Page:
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Posts Tagged ‘ai

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The gist of this episode might read: Neural networks, anyone?

Neural networks are commonplace, but we might not be aware of them. They are used when Facebook suggests tags for photos, a diagnostic lab analyses cell samples for cancer, or a bank decides whether or not to offer a loan.

So knowing what neural networks are and how they work are important. However, this episode provided only a small taste of both with this schematic.

My marked up version of the PBS/CrashCourse graphic on a basic neural network schematic.

Marked up version of the PBS/CrashCourse graphic on a neural network schematic.

If the input layer is a query we might have and the output layer is an answer, the black box is where rules and algorithms break down and process the input.

What happens in the black box is still a mystery. We might not care how exactly a social media system knows what tags to suggest for a photo, but we probably want to know why a financial system denies us a loan.

Perhaps the next episode might shed more light on the black box.

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The second episode of CrashCourse’s AI series focused on how AI learns: Reinforcement, unsupervised, and supervised.

  • Refinforcement learning: AI gets feedback from its behaviours.
  • Unsupervised learning: AI learns to recognise patterns by clustering or grouping objects.
  • Supervised learning: AI is presented objects with training labels and associates the two. This is the most common method of training AI and was the focus of the episode.

Examples of supervised learning by AI include the ability to recognise your face over others and distinguishing between relevant and spam email.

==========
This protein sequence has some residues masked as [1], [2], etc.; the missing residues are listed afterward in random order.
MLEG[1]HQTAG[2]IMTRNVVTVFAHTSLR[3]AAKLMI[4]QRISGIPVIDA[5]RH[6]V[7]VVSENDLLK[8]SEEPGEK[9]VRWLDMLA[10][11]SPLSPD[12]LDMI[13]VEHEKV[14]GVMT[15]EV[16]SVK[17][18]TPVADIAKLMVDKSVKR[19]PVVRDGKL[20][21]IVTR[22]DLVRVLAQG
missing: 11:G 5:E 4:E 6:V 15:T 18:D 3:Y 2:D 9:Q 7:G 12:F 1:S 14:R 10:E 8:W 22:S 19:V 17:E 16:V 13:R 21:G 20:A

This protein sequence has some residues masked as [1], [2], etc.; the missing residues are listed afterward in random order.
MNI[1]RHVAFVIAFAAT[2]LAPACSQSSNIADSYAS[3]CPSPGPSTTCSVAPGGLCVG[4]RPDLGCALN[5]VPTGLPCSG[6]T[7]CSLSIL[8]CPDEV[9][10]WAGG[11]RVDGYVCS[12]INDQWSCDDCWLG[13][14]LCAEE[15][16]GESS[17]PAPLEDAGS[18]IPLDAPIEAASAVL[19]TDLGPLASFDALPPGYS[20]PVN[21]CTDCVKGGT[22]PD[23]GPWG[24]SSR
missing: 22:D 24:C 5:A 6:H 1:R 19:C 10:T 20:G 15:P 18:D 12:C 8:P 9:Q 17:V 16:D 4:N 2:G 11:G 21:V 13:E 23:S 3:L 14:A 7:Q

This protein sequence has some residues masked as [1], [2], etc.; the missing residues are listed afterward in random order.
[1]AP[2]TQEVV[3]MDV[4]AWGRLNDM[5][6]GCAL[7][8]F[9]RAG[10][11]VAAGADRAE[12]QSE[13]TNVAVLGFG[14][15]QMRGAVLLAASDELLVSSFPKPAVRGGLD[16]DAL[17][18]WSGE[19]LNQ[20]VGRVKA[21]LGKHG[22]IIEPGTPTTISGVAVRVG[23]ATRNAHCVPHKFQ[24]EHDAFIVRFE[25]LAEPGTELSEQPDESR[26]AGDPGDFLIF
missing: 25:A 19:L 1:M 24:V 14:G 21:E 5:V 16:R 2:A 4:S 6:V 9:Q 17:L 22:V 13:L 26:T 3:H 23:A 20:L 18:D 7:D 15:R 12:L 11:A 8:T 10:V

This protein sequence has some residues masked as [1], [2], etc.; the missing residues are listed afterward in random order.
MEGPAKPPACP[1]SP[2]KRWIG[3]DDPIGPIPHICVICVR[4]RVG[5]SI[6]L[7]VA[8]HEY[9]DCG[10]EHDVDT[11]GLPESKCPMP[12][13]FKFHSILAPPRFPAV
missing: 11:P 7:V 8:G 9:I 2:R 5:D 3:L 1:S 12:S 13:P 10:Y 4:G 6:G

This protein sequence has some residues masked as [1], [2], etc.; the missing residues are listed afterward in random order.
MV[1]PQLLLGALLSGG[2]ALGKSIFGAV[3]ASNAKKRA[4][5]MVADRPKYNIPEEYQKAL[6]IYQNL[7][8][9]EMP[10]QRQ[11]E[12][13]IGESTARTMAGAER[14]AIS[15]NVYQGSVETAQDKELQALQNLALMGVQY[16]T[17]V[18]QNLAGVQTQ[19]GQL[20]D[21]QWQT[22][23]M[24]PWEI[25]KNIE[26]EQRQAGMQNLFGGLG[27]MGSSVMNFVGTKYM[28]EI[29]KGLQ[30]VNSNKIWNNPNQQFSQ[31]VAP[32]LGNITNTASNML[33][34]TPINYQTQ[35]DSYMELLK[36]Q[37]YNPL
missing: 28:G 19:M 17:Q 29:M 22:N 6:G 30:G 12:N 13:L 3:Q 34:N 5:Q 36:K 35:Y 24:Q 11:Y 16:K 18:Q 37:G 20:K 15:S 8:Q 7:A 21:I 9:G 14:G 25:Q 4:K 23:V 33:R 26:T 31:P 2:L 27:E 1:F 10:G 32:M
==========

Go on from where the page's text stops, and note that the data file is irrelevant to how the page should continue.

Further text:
Understanding how supervised learning happens broadly is easy. Doing the same at the programmatic level is not. The AI brain does not consist of human neurone analogues. While both seem to have just two actions (fire or not fire; one or zero), AI can be programmed to weight its processing before firing.

The last paragraph might not be easy to picture. The video made this clearer by illustrating how an AI might distinguish between donuts and bagels. Both look alike but an AI might be taught to tell the difference by considering the diameter and mass of each item — the diameter and mass being the weights that influence the processing.

The video then went on to illustrate the difference between precision and recall in AI. This is important to AI programming, but not so much in the context of how I might use this video (AI for edtech planning and management).

This episode scratched the surface of how AI learns in the most basic of ways. I am itching for the next episode on neural networks and deep learning.

The first episode of CrashCourse’s series on artificial intelligence (AI) is as good as the other series created by the group.

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The introductory episode started by making the point that AI is not the scary robot made popular by books or movies. We use everyday AI when we ask a voice assistant to play some music, sort photos using facial recognition, or vacuum clean our floor with a Roomba.

These are ordinary events that we do not question or fear, but it is still AI at a low level. Regardless, how did basic AI become commonplace?

AI has no sense organs, so it needs to be fed a lot of data. The availability of now ubiquitous data has enabled the rise of AI.